Aug 13 2003
4.8
Version: 2.0
In response to Mr. Negativity who says this program doesn't work. For the price of the program in comparison to the price of the PowerBook, I would take my chances with the program even if the chances of getting it back are slim. Plus, if you install the Open Firmware Password, you will make it very difficult for the robber to do a clean install or erase the contents of your HD completely. I for one fell much more confortable knowing that I have LapCop installed in my PowerBook. Better safe than sorry! and anything that contributes to that at a cheap price is very much Worth It !!!!!!!
Guest
Guest
Aug 5 2003
2.0
5.0
Aug 5 2003
5.0
Version: 2.0
I'm not so sure that it's a great idea. This program is only useful in the very rare constellation where the thief is so stupid that he wouldn't be able to steal loo paper from a public toilet. LapCop will be helpful if the thief goes home with his new toy, happily plugs it into his telephone socket and starts surfing for pr0n. There might be thieves out there who are that stupid, and if your laptop happens to meet one of them, Lapcop might be a good tool to track them down. But in real life, laptops are stolen to be sold, which means the thieves usually wipe the drive and set up a new system. Even if they want to use it for themselves, it is not very likely that Lapcop will report the right people. If the thief goes surfing on a wireless network with your Airport-enabled iBook, Lapcop will report a Starbucks café or an innocent company whose network was hijacked by a LAN sniffer. So the usefulness of this software is limited to a constellation where the thief 1) leaves your system untouched; 2) connects to the internet over a network address that is itentical with his personal address; and 3) connects to the internet in a country where ISPs and local authorities immediately act on your prompt. Which boils down to: no, this program isn't useful at all. Better get a good insurance, backup your files every evening and avoid leaving your machine unattended. It's that simple. Most stolen laptops never return to their owners, that's a fact. Don't expect anything from programs like this. There is also a fundamental logical flaw in the way this program is supposed to work. To successfully track down a thief with LapCop, you should decide not to set up a password for your computer in the first place and make access to the system as easy as possible. Why? Because that will make it a bit more likely that the thief doesn't simply wipe the drive and its secret phone-home feature. If he runs into a log-in screen on start-up, he will be even more tempted to do a clean install. Yes, he could also reset the password with an installer disk, but why should he bother? New PowerBooks, for instance, need a special system DVD that is unlikely to be found in the arsenal of the average grab-that-notebook-and-run guy. If you make access to your machine difficult, you reduce the possibility to see the thief go online with the system you set up. Since programs like LapCop rely on this possibility, you should leave your system wide open and forgo any security precautions. But if you're in your right mind, you want do that, and instead of spending money for a program like LapCop, you will buy a good cable lock ...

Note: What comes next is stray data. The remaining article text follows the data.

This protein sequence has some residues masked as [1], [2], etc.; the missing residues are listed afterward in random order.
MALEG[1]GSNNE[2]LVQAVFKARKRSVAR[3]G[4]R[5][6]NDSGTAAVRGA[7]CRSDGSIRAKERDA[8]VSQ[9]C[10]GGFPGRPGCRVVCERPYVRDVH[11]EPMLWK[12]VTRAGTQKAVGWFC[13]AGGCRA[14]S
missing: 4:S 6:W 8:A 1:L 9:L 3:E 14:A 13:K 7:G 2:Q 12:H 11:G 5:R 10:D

Guest
Guest
Aug 5 2003
2.0
5.0
Aug 5 2003
5.0
Version: 2.0
Great idea and well implemented!
$25.00
3.1
0.0
App requirements: 
  • PPC 32
  • Mac OS X 10.4.11 or later